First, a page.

James R. Schmidt, Jr., BSME, Sr. Collision Reconstruction Engineer
A tractor-trailer making a turn undergoes noticeable off-tracking. Specifically, the trailer tires track well to the inside of the path followed by the tractor tires. In this real-world example, a tractor-trailer was making a tight right-turn at a busy intersection. The turn was close to, but a bit less than, 90 degrees. The turn was captured on a dash cam, from which a series of still images have been saved.
First, the tractor-trailer (at the right side of the photo) approaches the intersection:
Then, the tractor swings wide:
…and makes its turn:
As expected, the trailer tires track to the inside of the path followed by the tractor tires:
And, in this instance, the right-side trailer tires ride up on the curb:
Ultimately, the trailer strikes the streetlight pole, located on the sidewalk near the corner, and the pedestrians on the opposite corner react to the impact as the pole and overhead wires shake.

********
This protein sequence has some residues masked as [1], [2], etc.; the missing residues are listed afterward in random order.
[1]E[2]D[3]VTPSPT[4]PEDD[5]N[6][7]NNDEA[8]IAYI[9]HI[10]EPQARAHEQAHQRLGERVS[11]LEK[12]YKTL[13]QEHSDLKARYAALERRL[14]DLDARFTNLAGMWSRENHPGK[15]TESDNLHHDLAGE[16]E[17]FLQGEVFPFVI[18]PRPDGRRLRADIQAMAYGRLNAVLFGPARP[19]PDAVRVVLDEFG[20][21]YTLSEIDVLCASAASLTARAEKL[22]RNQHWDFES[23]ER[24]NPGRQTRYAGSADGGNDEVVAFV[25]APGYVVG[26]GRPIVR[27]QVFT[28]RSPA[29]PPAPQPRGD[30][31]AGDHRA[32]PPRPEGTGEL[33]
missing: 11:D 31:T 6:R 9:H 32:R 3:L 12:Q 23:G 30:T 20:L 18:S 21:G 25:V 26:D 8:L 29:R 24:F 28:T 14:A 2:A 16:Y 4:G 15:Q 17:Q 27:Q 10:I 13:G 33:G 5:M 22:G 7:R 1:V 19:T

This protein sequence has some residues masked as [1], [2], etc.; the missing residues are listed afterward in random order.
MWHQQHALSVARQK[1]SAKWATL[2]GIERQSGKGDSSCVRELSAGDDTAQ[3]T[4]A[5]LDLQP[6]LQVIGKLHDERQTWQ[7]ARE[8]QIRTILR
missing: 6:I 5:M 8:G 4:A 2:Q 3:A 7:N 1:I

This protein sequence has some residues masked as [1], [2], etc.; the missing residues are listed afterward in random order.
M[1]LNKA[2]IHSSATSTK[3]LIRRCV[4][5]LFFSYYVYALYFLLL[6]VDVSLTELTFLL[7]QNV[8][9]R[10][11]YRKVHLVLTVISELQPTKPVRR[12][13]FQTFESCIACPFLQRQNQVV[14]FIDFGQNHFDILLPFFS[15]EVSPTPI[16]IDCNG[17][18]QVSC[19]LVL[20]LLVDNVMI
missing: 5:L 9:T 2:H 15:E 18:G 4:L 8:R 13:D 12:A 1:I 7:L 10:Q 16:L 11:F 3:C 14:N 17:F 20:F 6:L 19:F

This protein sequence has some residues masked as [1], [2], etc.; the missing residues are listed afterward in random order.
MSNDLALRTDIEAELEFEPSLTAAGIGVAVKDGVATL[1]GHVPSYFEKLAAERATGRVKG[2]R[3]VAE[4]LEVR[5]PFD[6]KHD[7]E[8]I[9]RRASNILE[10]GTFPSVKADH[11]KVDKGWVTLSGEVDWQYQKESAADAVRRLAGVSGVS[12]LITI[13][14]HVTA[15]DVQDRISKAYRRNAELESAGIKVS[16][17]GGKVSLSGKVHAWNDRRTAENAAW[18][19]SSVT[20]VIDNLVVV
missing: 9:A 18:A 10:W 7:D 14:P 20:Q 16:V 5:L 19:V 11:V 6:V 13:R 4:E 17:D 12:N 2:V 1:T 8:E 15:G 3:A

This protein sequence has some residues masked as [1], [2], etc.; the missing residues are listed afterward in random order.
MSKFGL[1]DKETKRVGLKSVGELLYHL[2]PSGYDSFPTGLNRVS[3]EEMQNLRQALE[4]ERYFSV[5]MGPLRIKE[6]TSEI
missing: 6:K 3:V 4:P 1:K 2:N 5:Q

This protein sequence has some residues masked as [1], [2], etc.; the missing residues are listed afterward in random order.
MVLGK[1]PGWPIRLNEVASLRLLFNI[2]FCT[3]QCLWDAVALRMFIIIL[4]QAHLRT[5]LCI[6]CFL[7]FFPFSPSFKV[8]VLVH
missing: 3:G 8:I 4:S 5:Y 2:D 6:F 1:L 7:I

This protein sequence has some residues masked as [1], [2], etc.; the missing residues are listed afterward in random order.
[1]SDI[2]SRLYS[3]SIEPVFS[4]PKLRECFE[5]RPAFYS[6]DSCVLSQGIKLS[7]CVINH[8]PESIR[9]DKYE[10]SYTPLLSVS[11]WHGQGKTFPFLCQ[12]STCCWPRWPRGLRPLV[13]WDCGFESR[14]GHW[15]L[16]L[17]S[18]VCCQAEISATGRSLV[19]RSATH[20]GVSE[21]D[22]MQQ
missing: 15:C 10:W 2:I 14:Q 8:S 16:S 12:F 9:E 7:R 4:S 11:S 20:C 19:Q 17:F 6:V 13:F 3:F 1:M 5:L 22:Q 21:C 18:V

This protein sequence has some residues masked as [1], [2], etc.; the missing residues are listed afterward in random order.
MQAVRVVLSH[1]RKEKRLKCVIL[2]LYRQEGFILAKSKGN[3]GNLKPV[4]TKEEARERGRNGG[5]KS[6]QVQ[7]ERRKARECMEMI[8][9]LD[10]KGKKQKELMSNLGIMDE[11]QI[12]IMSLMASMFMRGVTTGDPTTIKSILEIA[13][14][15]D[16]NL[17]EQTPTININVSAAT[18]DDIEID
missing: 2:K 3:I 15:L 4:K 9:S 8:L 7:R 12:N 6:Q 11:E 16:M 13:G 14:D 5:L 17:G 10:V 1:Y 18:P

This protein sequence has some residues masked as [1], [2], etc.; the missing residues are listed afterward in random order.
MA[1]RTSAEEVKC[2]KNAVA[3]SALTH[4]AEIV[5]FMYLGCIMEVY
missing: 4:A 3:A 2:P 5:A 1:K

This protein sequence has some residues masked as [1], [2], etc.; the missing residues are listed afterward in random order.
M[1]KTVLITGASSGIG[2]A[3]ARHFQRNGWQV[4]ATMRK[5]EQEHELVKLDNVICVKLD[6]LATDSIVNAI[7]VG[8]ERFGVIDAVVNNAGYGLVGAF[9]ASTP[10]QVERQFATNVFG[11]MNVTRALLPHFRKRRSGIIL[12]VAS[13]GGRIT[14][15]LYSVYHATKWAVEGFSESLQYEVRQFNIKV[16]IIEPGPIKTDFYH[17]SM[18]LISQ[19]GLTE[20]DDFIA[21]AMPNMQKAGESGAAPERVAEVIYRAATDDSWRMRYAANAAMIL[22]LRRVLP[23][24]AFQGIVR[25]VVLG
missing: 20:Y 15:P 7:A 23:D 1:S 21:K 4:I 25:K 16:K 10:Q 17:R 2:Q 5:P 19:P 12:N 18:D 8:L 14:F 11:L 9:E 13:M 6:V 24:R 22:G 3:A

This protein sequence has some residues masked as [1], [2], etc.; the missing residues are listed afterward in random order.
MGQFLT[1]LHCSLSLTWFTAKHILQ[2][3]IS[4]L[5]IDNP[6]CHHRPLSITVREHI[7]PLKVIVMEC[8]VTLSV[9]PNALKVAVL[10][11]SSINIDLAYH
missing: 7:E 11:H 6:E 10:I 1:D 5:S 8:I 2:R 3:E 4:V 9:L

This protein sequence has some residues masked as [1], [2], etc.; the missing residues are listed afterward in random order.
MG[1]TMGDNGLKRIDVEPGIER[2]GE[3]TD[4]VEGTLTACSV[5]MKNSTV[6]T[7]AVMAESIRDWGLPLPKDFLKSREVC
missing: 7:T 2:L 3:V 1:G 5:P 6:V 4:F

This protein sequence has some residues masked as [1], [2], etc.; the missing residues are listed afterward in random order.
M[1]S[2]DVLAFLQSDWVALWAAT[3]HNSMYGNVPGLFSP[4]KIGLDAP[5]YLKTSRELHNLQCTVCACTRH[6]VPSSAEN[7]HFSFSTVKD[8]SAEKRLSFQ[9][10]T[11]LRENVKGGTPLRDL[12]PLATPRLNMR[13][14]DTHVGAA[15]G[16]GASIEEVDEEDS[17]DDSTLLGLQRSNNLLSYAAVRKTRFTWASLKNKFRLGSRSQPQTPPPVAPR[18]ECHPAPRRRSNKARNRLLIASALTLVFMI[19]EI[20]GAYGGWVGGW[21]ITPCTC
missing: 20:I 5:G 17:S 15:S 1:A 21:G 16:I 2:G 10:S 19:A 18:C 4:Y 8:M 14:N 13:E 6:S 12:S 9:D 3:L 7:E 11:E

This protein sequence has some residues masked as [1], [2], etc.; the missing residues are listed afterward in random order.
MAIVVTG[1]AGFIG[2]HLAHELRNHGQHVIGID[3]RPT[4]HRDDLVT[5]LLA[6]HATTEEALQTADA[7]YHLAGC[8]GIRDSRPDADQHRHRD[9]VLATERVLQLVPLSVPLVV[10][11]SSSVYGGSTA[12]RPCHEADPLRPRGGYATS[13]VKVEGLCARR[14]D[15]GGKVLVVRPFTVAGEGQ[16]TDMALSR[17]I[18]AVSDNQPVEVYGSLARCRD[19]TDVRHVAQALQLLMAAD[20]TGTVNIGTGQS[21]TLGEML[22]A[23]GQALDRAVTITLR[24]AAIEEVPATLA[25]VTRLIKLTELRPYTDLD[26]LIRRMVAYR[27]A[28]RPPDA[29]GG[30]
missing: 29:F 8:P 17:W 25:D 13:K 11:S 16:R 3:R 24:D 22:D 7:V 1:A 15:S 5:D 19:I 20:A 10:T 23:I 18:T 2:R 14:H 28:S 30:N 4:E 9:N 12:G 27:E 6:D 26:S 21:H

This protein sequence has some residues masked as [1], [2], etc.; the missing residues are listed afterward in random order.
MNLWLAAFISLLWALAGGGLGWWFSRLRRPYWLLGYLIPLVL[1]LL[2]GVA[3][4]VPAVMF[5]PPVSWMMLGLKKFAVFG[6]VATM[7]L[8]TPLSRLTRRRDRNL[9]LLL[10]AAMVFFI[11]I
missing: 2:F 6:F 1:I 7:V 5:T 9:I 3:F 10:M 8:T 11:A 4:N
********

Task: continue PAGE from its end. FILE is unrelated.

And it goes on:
The tractor-trailer stopped, backed up, adjusted his path a little, then proceeded on as if nothing happened. While no one was injured in this occurrence, that just as easily could’ve been a pedestrian standing on the corner instead of a pole.
Not only can we model the actual turn made by the tractor-trailer using the roadway geometry and specifications for the tractor-trailer (as shown below), we can also evaluate whether the turn could’ve been executed differently (i.e. without running up on the curb).
James R. Schmidt, Jr., BSME, Sr. Collision Reconstruction Engineer with DJS Associates, Inc., can be reached via email at experts@forensicDJS.com or via phone at 215-659-2010.